Movement of Shortnose Gar in the Illinois River

Knowledge regarding the movement of wild fishes provides valuable information of their spatial ecology, habitat use, and migration patterns. Research is lacking to describe movement of gars, particularly Shortnose Gars. The Sport Fish Ecology Lab is working to understand the movement of these fish and their habitats, using the following two studies to get started on tracking Shortnose Gar in their natural habitats.

Study 1: Evaluate wound healing rate of Shortnose Gar using specialized surgical methods to internally implant acoustic transmitters.

Intracoelemic transmitter implantation has been shown to have limited adverse effects on fishes and is considered the best method for long-term tracking relative to gastric insertion or external attachment. Standardized surgical methods for transmitter implantation for teleost’s are well known in the literature, however, traditional techniques using a scalpel are not possible on more primitive fishes such as Lepisosteids due to the complexity of their armored, ganoid scales. This attribute poses a unique challenge for internal implantations.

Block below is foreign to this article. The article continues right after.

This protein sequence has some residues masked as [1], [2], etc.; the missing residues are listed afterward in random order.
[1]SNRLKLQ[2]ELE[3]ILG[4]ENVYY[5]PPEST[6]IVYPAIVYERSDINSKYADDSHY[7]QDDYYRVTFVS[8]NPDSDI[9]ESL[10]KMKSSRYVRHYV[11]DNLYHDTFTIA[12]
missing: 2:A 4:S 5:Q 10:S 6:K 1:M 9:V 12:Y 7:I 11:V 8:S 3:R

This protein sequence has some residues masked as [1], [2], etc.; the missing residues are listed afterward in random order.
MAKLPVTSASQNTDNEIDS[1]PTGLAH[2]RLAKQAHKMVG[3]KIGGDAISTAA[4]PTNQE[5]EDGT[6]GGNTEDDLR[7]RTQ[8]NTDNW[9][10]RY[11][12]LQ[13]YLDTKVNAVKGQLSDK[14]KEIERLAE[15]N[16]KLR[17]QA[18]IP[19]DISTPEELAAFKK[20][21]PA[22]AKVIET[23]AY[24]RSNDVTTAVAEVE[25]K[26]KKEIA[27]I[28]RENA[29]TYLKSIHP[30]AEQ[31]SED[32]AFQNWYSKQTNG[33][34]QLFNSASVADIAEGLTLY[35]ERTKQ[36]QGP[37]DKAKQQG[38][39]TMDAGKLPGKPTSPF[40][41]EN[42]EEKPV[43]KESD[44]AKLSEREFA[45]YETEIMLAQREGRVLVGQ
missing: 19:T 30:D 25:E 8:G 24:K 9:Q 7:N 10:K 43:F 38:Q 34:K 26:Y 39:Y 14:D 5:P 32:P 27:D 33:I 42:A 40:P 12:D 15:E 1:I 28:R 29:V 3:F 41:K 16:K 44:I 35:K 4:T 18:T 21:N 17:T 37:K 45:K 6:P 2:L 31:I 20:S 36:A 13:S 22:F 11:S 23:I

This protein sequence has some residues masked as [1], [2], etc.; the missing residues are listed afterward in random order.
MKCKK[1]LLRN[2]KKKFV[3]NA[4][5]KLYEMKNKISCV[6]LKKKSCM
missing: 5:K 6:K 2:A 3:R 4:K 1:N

A specialized method to breach ganoid scales of Longnose Gar was developed by Midwood et al. (2018). This procedure utilizes an electric rotary tool with a cutting blade to breach the ganoid scales and drill bit to pre-drill suture holes. To evaluate survival and initial wound healing rate of Shortnose Gar with these specialized methods, we conducted a sham surgery study at the University of Illinois Pond Facility in the summer of 2018. We had 100% survival and found that Shortnose Gar recovered from sedation in under 5 minutes and surgical wounds healed in less than 2 weeks. Findings from this study will be submitted for peer reviewed publication in 2019.

Study 2: Evaluate habitat use (backwater, side channel, tributary, and main channel) of Shortnose Gar in response to season, discharge, and other abiotic factors in the Lower Illinois River.

In 2018, we initiated a field study in the lower Illinois River near Beardstown to examine movement and habitat use of Shortnose Gar. Gar were affixed with acoustic transmitters following methods used in our sham surgery study and stationary receivers were deployed in backwaters (Lilly Lake, Muscooten Bay, Treadway Lake), tributaries (La Moine River and Sangamon River), side channels, and the main channel of the Illinois River to record fish movements. These data will provide us with valuable information about the range of individuals, their seasonal movement patterns, and habitat use. This study is ongoing and will continue into 2020.